Individual team members and leaders who foster a culture of open communication and create a psychologically safe environment will have an easier time spotting burnout and preventing it, according to Dr. Hays. Identifying and addressing burnout can help employers reduce turnover, cut recruitment and training costs, lead to higher patient satisfaction, reduce errors and improve staff performance. CR and PR professionals who tackle burnout can reduce workplace stress, increase their own compassion and empathy, create a greater connection with the purpose of the work and improve their own physical and mental health. “Everyone wins,” said Dr. Hays, reminding all CR and PR professionals that they are resilient.
Practical Tips for Staff Cohesion
Workplace tension is another big contributor to burnout, according to Dr. Goldstein, which can be addressed by the adoption of interpersonal effectiveness strategies. She outlined three communications strategies, with easy-to-remember acronyms. GIVE encourages team members in difficult conversations to be Gentle, Act interested, Validate feelings, and speak in an Easy manner., Similarly, FAST guides them to be Fair, offer no Apologies, Stick to values, and be Truthful. DEAR MAN, on the other hand, is a little more detailed in that one team member must Describe a situation that needs to be addressed; Express their feelings and opinions about it; Assert themselves and ask for the solutions they want; Reinforce the negatives and positives of the situation; be Mindful of the goals; Appear effective, confident and competent; and Negotiate by focusing on what solutions will provide the best results.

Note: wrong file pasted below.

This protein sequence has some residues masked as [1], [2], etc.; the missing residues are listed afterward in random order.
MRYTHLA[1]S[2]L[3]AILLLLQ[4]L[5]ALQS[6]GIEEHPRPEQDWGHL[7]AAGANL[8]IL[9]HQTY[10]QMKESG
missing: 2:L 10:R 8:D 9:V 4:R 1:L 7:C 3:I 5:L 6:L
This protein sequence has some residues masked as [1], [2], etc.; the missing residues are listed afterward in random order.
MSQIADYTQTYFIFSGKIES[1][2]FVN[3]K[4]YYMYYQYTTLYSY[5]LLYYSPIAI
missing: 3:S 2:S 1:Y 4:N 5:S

Dr. Goldstein said that each strategy is designed to help colleagues communicate and validate their emotions, while addressing areas of concern and finding effective solutions that promote staff cohesion and better patient outcomes. “These methods improve collegial relationships, foster healthy behaviors for CR and PR staff and encourage connection with personal and professional values through work,” she added. Each of these strategies can be used to roleplay scenarios and conversations before they occur, training staff in how to handle high-stress situations in advance, as well as build trust among team members.
Improving Personal Fulfillment to Reduce Burnout